Ask someone their favorite part about living in North Carolina, and a likely response will touch on the accessibility of both mountains and ocean. From mile-high peaks to rolling farmland to wind-swept sand dunes, the Tarheel State is, indeed, fantastically diverse. And one day, a single, unbroken footpath called the Mountains to Sea Trail will connect these unique geographic regions in a more intimate way than a road ever could. But for now, the MST remains a work in progress and a 40-year testament to the vision and passion of an increasing number of everyday heroes.
The scope of the cross-state project is impressive. The entirety of the 1,150-mile MST exists within the borders of North Carolina, with more than 680 miles of the trail currently built. (By comparison, the 2,180-mile Appalachian Trail traverses 14 different states.) Even though it’s still under construction, it’s possible to thru-hike the MST using road connections; in fact, more than 60 hikers are registered as MST finishers.
Creating and maintaining a trail of this magnitude is no easy, or quick, task. The idea of a trail to traverse the Old North State was first proposed in 1977 by Howard Lee, an NC Senator and the first African American elected as mayor of a predominantly white Southern town, Chapel Hill. When progress on the MST faltered in the mid-1990s, the non-profit group Friends of the Mountains to Sea Trail was formed to advocate for the trail and organize its huge volunteer force.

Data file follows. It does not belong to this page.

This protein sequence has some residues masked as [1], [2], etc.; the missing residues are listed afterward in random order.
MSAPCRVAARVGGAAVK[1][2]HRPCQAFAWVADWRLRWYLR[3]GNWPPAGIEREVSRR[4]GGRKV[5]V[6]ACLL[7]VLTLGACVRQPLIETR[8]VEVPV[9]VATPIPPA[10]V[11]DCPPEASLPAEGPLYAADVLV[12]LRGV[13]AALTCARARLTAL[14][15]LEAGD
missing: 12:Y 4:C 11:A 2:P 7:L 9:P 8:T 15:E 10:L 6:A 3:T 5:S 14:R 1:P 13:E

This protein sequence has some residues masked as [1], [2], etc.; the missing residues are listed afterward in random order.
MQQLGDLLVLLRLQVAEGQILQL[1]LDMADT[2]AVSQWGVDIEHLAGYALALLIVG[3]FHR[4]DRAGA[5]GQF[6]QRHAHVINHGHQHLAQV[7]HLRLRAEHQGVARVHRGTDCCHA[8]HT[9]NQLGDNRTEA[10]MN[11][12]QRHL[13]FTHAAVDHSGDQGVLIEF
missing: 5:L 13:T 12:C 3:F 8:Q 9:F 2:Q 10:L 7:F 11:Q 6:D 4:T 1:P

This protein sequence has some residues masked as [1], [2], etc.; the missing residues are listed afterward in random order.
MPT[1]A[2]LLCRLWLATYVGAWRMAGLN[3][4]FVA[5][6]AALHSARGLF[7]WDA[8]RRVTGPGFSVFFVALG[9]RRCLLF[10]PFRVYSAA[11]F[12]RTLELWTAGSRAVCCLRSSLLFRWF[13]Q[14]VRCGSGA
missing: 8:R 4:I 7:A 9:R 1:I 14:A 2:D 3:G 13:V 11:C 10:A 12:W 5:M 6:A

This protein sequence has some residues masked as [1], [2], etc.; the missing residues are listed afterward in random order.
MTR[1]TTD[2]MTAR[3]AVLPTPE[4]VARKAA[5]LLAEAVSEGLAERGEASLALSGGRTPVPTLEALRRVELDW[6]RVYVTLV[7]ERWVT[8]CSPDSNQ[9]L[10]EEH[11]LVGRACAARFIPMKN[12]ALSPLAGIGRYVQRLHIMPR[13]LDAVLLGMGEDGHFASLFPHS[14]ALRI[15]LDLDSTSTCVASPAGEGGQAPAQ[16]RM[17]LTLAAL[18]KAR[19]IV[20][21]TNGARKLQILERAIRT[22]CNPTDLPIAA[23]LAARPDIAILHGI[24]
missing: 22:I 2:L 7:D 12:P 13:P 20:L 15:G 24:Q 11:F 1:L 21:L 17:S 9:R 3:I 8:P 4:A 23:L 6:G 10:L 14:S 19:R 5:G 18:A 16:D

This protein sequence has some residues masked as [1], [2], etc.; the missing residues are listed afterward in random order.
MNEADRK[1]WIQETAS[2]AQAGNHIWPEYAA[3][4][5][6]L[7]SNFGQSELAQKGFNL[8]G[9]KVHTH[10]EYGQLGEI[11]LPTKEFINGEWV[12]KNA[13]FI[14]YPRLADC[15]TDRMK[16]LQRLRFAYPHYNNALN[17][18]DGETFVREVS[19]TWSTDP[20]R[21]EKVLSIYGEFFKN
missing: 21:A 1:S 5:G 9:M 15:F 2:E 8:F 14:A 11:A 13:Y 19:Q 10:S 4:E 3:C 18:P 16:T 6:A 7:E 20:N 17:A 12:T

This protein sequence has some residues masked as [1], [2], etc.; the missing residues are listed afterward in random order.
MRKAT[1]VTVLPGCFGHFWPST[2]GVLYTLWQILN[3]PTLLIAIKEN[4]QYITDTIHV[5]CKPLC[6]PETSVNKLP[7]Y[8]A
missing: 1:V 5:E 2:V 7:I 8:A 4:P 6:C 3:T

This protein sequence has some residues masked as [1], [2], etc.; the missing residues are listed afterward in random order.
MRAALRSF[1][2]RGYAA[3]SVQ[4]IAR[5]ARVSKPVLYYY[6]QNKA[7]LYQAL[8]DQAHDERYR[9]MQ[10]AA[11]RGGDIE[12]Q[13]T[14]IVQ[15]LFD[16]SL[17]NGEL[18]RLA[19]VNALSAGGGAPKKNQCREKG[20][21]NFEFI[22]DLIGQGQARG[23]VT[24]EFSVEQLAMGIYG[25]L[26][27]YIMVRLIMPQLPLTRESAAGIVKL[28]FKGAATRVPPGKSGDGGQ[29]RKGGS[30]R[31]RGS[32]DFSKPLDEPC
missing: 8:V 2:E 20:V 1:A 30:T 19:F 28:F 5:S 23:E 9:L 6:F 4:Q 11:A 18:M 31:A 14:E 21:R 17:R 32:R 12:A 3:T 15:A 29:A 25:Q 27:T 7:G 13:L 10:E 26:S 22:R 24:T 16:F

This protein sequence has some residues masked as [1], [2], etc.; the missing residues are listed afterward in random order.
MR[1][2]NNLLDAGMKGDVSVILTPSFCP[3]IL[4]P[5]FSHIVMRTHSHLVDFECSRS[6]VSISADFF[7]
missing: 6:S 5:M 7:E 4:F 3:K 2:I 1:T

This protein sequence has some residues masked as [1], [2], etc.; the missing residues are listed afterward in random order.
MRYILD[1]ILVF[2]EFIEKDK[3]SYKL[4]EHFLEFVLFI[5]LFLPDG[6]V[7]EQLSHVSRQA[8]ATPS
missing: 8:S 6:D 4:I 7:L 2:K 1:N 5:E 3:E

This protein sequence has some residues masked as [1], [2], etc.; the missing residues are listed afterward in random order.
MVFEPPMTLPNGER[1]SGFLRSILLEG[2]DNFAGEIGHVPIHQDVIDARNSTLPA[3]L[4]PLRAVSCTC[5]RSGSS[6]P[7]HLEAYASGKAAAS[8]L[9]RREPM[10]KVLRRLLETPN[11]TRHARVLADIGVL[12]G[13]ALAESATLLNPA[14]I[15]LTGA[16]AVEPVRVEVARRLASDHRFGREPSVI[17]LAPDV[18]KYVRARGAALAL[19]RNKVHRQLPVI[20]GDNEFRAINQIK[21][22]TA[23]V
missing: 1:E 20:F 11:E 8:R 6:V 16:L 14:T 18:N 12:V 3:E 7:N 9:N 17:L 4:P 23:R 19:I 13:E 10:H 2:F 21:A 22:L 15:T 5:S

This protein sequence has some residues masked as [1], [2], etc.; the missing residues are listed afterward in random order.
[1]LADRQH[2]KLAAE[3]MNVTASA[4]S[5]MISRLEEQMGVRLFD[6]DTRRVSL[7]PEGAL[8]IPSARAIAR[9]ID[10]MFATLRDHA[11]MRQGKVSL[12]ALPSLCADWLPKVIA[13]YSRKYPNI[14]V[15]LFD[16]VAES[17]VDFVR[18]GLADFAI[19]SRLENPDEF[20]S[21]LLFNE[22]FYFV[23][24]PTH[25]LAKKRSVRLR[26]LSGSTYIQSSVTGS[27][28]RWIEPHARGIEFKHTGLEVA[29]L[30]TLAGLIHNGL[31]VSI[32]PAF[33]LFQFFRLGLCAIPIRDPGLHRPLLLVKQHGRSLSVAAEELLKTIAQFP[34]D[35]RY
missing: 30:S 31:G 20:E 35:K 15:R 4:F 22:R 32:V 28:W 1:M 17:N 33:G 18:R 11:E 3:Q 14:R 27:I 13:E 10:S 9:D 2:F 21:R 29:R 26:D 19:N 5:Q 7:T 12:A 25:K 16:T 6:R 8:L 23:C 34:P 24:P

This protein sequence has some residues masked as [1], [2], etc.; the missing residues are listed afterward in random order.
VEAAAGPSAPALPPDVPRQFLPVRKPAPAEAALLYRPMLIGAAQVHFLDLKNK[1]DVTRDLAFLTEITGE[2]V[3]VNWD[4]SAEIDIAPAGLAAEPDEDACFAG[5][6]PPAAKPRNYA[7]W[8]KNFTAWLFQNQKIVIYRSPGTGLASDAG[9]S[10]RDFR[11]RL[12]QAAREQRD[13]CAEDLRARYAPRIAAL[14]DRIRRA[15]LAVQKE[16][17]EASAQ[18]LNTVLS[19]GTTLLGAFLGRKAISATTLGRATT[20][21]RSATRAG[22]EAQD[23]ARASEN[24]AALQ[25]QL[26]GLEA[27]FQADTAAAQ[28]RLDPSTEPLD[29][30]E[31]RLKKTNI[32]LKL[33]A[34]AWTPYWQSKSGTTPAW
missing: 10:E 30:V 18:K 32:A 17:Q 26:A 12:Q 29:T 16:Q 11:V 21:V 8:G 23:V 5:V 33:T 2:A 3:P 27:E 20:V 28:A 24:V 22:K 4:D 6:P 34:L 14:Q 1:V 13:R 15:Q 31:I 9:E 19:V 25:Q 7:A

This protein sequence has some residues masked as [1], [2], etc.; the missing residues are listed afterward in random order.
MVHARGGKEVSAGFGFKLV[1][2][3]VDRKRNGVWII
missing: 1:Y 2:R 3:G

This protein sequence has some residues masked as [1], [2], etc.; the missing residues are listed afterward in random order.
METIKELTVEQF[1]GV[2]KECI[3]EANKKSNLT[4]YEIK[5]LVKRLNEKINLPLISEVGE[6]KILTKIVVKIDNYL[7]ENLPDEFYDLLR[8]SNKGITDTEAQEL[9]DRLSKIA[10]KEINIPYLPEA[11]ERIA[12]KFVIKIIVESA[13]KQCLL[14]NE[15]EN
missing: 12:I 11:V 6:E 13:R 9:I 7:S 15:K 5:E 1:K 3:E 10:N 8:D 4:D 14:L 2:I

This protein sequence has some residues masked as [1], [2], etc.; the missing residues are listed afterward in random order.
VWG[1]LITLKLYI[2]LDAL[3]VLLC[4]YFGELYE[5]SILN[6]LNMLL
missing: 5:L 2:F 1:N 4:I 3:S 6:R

Kate Dixon joined the FMST in 2008 as its first executive director and still holds that position. She expresses a deep respect for the folks who offer their time and talents to the trail. “That core [of volunteers] is so important for the MST,” she says. “Having people all over the state that really care about it is amazing.”
Dixon says some 30,000 volunteer hours were spent on the MST in 2015. That sweat equity was supplied mostly by 17 groups throughout the state, some directly affiliated with the FMST, others independent entities that care for all sorts of trails in their area.